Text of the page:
Small Sample Emulsifying with a Lab Homogenizer

How to Emulsify Small Samples With a Lab Homogenizer

The old saying “oil and water don’t mix” does not hold true all the time.  While it is true that oil and vinegar in the salad dressing cruet will separate on standing, homogenized milk holds the cream in suspension on the supermarket shelf and in your refrigerator.  Likewise, many cosmetics are emulsions of immiscible constituents.  Mixing of mutually insoluble phases to achieve a suspension is accomplished in R&D departments by employing a lab homogenizer to emulsify small samples.

Advantages of Laboratory Homogenizers in R&D

Lab homogenizers such as those offered by CAT Scientific are designed for use with small samples.  The definition of “small” is open, because, depending on the model selected, these versatile tools can work with test-tube sized samples as small as 0.1 ml up to 20 liter beakers.  The point is, using a lab homogenizer allows researchers to conduct experiments with small samples that may be expensive.  But the results of the experimentation are aimed at developing a process that can be scaled up to commercial production when optimum processing parameters are defined.

Another advantage offered by lab homogenizers  is their ability to process samples of different physical characteristics.  At CAT Scientific we identify sample properties as  Viscous, Low Viscosity, Fine and Knife, designated V, N, F and K as defined in our dispersing tools application table.  Another benefit is that these dispersing tools are interchangeable.  This means researchers can perform a variety of tasks with the same drive motor, simply by switching out one generator assembly for another.

This interchangeability adds greatly to the versatility of lab homogenizers, enabling them to perform a variety of tasks such as cell disruption, emulsifying, dispersion, dissolving and mixing.

Lab Homogenizer Components

Lab sample processing is accomplished by the homogenizer generator that is powered by the variable-speed drive motor.   Homogenizer generators consist of two compatibly machined components: the rotor attached by a shaft to the drive motor and the stationary stator screwed tightly to the homogenizer drive shaft tube.  The drive shaft tube is, in turn, firmly affixed to the drive motor housing.  These components are defined as CAT rotor-stator generator assemblies.

How Lab Homogenizers Work

It is strongly recommended that lab homogenizers be firmly mounted on the supplied stand and clamp to avoid possible breaking of test tubes and beakers.  This caution applies as well to our hand-held homogenizer drive which is also shipped with a support stand.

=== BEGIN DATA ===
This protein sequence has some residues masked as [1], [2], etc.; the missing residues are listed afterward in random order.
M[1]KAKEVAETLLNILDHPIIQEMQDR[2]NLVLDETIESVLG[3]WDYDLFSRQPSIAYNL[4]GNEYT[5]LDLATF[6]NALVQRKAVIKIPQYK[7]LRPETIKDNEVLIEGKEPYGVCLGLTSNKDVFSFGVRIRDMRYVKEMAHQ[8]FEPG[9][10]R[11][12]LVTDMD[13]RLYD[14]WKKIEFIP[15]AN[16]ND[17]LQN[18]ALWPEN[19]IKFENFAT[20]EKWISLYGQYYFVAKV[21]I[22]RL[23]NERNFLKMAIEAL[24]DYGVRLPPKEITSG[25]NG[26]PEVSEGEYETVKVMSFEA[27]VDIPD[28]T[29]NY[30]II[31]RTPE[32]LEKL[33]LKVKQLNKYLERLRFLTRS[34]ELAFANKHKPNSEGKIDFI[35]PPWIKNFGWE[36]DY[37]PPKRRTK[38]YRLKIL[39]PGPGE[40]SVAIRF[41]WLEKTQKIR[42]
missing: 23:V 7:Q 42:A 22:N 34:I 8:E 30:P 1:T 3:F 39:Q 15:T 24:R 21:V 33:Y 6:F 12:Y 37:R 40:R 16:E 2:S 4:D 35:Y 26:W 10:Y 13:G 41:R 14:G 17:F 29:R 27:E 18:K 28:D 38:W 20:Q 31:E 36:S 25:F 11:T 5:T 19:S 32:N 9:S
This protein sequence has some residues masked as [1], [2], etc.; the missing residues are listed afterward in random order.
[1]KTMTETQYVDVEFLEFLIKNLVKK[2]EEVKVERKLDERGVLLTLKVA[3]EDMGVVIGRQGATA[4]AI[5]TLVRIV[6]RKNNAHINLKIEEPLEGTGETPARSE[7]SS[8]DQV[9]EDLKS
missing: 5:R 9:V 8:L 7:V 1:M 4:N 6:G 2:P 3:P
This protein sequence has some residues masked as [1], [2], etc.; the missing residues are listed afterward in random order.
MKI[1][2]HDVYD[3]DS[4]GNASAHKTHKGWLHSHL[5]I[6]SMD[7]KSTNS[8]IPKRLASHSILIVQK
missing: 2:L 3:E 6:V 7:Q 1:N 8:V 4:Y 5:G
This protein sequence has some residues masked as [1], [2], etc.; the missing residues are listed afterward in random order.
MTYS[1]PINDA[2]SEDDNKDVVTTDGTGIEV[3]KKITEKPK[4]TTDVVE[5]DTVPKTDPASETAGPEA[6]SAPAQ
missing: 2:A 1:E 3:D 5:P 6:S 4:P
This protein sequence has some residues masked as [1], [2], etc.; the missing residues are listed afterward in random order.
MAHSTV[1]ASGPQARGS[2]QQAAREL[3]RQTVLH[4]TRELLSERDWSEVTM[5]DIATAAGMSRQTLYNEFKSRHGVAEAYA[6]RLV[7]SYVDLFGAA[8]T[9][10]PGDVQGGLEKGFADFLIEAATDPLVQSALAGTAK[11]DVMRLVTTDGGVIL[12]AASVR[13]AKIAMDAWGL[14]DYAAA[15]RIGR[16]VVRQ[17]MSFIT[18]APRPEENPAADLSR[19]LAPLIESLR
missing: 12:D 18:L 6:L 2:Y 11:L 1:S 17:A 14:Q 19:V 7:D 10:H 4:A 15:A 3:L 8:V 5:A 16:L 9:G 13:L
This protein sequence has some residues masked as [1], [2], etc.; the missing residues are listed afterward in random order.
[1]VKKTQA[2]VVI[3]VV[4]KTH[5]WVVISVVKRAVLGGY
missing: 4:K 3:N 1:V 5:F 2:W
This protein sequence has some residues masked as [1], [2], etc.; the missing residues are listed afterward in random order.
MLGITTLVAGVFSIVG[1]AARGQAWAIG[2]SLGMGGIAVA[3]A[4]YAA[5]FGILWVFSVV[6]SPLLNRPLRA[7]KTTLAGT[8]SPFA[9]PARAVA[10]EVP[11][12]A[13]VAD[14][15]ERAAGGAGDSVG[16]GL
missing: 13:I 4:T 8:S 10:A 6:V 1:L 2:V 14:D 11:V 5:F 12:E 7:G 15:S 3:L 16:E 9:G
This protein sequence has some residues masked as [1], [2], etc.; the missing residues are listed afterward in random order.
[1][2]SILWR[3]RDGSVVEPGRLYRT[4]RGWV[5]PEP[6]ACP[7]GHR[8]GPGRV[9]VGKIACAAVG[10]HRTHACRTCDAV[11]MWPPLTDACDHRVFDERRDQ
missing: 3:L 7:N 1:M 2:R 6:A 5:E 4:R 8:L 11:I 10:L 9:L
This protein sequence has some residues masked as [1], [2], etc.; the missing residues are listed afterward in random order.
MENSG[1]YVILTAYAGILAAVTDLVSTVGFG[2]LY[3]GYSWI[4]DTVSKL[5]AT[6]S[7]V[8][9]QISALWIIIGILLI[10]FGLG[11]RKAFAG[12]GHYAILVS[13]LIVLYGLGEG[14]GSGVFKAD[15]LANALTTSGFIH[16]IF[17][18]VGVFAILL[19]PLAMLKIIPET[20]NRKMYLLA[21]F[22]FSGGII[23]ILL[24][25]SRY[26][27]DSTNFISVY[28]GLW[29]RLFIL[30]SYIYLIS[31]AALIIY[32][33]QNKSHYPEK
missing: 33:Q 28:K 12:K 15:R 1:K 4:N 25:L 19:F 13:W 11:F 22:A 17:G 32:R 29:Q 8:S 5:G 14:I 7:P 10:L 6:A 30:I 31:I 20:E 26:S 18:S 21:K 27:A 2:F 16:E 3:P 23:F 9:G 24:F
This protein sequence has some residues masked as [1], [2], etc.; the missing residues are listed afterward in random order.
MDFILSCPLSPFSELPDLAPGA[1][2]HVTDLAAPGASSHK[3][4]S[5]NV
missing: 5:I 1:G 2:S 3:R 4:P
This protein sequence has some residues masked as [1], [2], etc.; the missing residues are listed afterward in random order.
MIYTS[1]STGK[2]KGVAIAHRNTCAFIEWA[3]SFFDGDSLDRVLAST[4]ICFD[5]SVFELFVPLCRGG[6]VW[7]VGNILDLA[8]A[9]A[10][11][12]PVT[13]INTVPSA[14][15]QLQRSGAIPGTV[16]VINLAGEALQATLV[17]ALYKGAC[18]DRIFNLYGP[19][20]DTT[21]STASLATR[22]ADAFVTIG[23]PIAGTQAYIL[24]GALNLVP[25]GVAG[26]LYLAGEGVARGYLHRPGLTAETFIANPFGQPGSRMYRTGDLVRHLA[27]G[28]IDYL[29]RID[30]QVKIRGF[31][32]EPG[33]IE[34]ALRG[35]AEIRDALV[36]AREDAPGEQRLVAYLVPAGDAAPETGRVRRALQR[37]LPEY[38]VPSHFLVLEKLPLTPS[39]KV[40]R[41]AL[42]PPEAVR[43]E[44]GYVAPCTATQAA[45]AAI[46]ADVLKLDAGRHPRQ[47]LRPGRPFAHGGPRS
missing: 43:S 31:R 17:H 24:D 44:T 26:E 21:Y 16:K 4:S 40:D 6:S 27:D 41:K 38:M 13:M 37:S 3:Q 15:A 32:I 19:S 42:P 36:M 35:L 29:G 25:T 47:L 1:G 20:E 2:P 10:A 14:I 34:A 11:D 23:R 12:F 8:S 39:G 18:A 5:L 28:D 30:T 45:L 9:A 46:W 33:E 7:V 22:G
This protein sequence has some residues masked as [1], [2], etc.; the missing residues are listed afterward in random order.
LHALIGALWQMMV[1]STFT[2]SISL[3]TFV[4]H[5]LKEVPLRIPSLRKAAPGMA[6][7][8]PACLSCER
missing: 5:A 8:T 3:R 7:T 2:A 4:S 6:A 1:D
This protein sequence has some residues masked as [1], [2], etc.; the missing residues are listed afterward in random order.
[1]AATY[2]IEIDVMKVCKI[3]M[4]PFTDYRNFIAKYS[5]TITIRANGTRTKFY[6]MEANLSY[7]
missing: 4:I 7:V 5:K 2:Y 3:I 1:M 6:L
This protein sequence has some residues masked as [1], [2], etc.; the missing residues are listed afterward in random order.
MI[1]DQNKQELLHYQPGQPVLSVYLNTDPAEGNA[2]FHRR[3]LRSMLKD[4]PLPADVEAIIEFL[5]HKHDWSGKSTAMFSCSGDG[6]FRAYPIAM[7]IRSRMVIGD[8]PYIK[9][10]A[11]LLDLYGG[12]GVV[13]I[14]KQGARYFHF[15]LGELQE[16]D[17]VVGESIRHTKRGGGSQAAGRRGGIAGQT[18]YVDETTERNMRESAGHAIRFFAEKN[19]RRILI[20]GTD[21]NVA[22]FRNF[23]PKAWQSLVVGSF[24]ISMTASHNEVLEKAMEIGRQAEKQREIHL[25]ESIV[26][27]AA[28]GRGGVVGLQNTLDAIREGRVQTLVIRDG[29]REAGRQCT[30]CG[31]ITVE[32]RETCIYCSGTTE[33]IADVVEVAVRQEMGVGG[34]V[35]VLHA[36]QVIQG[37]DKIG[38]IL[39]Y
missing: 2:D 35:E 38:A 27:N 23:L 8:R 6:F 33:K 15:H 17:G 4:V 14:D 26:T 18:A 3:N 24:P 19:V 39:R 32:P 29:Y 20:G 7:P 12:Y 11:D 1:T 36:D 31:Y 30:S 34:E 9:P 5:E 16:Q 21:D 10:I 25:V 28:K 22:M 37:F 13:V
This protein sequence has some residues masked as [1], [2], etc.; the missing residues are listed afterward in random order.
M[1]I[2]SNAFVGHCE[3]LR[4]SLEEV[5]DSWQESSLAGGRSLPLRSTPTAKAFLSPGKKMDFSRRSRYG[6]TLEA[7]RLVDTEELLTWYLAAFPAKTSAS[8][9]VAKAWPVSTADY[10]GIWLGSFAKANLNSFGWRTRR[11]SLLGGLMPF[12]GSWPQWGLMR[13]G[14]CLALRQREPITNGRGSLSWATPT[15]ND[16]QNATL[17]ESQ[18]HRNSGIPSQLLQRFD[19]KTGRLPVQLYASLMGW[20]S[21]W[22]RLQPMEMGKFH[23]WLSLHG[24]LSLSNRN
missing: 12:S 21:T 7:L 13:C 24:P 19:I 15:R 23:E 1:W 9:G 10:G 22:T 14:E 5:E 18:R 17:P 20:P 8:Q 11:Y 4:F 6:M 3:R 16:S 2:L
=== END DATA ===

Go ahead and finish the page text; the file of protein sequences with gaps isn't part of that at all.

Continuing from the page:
The generator assembly should be completely immersed in the sample.  When samples are in beakers the generator should be at a slight angle and away from the center.  This avoids creating a vortex and helps assure that the entire sample is processed through the generator.

Start the drive motor slowly and then ramp up the speed to the desired level.  This helps avoid splashing.

The revolving sharp-bladed rotor draws sample up into the generator and violently impels it against the machined knife edges of the compatible stator thus performing the homogenizing action.  The process continues until the desired results are achieved.

How to Change Homogenizer Generator Assemblies

As noted, different generator assembly configurations are employed to achieve desired results.   This is one of the major advantages of using these tools in the R&D lab.   Our video on how to change homogenizer generators explains the steps to take.

We offer these additional tips on emulsifying small samples with a lab homogenizer.

  1. Be certain that the rotor and stator are tightly mounted to the rotor drive shaft and stator tube.  Use the supplied tools to ensure proper assembly/disassembly as described in our video.  A loosely mounted rotor-stator assembly could introduce air into the sample.
  2. Cleaning and disinfecting generator assemblies are important steps to avoid cross-contamination of samples and the potential of infecting researchers if cut by sharp edges on rotors and stators.    These procedures may be guided by government agency and/or trade association recommendations.  We offer suggestions in our post on sterilizing lab homogenizers.
  3. Add to the utility and value of a lab homogenizer drive motor by coupling it to flow-through chambers for continuous or in-line processing.  Analytical mills are useful attachments that reduce samples to manageable size.   Information on these tools is accessed via our page on homogenizer drives.

Rely on the liquid processing professionals at CAT Scientific for help in solving your homogenizing challenges and suggestions on the proper CAT homogenizer configurations.  You can help this process by filling out our homogenizer questionnaire.

 

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Bob Wilcox

Bob Wilcox has represented CAT Scientific’s family of homogenizers, magnetic stirrers, liquid handling and related laboratory equipment since 2002 when Staufen, Germany-based CAT Ingenieurbüro M. Zipperer GMbH established operations in North America. Bob oversees CAT Scientific laboratory apparatus sales and service organization from the company’s headquarters in Paso Robles, CA. He also is in charge of the parent company’s line of JetCat jet turbines, turboprop, and helicopter power plants for hobbyists’ radio controlled fixed wing and helicopter model aircraft.

Earlier in Bob’s career he was involved in visual and special effects as well as camera and electronics supervisory responsibilities for the motion picture and television industry.

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